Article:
Date of Award


Degree Name

Master of Science


Geological Sciences


Richard P. Langford


A salt shoulder forms a zone at the margin of a salt diapir where that margin steps relatively abruptly inward. These shoulders form when the salt rise rate near the diapir margin substantially decreases or stops relative to the salt rise rate at the inboard central part of the diaper. Based on current models of interactions between these salt shoulders and overlying sediment, it was anticipated that the thickness changes of the Entrada and Carmel formations would be only gradual and that any notable thinning would take place proximal to the neck portion of the diapir that would still have been moving upward during the time of deposition. Facies distributions of the Entrada and Carmel were expected to be consistent with the typical drying upward sequence observed in other parts of the region across which the erg extends. In this study, one stratigraphic section was measured at Slick Rock Canyon, away from the influence of the diapir, that exemplifies these characteristic facies and was compared to those on the shoulder. Sections measured across the shoulder at Little Gypsum Valley revealed occurrences of relatively drastic thickness variations (up to 50 percent) observed across short distances (less than 1km) on the salt shoulder. Careful documentation of the facies distributions also showed that the salt-sediment interaction between the shoulder and the Entrada/Carmel formations resulted in aqueous facies being present at a stratigraphically higher position than what was previously predicted and the unique presence of a paleosol in one of the sections. In addition, petrographic analysis exposed the presence of carbonate material within some petrofacies associations that is interpreted as originating from the diapir.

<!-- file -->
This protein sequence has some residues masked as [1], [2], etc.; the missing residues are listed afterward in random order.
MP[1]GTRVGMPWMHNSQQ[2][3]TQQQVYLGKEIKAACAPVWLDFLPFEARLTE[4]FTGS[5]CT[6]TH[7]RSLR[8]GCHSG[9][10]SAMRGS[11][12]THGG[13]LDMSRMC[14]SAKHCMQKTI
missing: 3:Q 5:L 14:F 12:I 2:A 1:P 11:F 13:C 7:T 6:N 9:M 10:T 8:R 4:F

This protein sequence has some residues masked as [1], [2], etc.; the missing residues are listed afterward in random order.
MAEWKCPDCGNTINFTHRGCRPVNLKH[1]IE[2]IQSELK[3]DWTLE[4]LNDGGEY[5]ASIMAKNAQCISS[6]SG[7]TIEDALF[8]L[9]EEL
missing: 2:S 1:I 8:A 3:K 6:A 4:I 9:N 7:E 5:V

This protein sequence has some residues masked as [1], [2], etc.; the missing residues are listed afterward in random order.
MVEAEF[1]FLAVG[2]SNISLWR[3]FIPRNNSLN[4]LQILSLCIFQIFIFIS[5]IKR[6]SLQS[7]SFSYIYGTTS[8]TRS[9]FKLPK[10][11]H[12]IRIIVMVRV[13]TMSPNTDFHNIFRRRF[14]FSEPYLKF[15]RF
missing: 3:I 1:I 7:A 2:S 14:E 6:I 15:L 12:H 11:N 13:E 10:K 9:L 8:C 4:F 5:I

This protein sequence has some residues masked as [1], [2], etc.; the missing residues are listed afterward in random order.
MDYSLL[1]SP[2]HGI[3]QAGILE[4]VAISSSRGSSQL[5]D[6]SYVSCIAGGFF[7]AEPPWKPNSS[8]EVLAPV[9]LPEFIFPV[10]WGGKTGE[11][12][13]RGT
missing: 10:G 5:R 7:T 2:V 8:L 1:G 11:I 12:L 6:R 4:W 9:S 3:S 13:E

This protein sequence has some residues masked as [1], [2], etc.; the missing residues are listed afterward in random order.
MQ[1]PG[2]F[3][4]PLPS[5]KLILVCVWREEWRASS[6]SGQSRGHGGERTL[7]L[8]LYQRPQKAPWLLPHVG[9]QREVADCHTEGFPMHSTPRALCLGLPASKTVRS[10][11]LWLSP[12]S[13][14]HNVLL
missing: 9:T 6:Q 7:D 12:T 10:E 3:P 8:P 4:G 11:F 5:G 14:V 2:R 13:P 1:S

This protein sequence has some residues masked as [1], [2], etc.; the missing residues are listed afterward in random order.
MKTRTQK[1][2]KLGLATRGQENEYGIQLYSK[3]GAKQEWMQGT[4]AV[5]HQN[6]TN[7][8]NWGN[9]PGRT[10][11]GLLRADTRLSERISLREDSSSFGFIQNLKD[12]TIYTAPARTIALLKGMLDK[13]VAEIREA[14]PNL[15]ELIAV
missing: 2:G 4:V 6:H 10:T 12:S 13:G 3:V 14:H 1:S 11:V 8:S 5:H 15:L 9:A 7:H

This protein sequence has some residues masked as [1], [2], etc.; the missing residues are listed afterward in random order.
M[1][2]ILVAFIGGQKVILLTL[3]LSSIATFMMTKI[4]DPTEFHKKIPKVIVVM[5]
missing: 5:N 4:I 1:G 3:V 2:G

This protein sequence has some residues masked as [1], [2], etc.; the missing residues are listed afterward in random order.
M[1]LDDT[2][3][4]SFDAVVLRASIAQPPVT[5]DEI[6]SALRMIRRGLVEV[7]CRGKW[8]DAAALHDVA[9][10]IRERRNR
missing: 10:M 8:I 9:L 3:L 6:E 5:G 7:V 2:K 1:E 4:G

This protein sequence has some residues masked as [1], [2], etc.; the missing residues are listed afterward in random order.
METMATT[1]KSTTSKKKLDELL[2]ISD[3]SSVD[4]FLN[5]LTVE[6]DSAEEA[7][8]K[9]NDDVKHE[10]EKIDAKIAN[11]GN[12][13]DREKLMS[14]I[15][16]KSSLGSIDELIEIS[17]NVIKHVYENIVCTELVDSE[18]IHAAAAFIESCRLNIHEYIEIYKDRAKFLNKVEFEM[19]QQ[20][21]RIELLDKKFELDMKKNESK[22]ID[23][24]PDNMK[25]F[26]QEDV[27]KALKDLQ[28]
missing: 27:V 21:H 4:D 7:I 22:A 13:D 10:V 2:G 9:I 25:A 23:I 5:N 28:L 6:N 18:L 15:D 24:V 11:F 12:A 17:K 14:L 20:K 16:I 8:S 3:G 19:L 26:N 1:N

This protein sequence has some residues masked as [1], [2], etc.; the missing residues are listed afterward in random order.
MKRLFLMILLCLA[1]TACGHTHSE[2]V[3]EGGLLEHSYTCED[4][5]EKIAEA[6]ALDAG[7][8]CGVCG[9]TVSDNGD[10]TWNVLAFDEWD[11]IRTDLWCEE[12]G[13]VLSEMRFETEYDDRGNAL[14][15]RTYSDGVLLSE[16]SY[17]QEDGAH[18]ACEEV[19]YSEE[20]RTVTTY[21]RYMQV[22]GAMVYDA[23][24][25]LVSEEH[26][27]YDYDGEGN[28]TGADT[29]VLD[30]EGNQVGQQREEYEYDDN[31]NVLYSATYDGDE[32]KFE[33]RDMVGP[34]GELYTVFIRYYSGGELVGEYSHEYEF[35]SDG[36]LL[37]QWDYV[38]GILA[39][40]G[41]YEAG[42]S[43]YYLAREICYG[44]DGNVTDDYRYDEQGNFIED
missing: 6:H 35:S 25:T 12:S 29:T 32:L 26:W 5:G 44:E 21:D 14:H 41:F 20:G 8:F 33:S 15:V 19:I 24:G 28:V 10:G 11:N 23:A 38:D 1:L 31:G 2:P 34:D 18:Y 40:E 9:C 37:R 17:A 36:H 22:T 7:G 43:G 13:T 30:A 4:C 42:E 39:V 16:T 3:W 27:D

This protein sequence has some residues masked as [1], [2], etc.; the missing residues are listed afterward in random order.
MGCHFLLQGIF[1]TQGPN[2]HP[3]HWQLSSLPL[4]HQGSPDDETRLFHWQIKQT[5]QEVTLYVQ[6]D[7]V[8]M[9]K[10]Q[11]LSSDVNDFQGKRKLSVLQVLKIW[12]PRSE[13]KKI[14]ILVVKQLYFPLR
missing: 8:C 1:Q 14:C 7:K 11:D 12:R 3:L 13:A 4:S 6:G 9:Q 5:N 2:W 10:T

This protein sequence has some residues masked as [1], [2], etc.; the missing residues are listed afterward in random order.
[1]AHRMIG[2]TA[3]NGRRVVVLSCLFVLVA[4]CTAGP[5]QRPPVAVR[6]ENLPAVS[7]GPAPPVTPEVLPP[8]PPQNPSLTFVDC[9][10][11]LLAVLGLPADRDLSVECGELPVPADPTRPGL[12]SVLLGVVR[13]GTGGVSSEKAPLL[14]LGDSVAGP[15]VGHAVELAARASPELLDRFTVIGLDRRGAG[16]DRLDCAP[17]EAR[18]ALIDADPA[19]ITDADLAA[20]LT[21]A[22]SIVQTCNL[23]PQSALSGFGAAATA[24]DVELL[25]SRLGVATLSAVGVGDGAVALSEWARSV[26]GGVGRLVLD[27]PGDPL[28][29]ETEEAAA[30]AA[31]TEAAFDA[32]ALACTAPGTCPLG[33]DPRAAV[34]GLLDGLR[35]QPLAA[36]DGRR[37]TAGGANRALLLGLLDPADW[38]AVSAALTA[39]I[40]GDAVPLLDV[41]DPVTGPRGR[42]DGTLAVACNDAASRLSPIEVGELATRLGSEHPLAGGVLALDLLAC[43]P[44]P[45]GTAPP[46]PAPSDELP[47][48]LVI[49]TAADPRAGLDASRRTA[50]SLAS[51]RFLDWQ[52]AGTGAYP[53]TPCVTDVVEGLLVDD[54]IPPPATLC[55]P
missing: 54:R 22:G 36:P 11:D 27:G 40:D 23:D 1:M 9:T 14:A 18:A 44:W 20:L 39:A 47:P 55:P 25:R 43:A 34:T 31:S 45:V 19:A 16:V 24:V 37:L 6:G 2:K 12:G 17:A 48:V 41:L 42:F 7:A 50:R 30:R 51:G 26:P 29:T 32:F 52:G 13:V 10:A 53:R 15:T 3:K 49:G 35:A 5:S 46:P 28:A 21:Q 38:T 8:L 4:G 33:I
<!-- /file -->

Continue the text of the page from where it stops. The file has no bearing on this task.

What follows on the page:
Received from ProQuest

File Size

141 pages

File Format


Rights Holder

Ryan Burtron Ronson

Included in

Geology Commons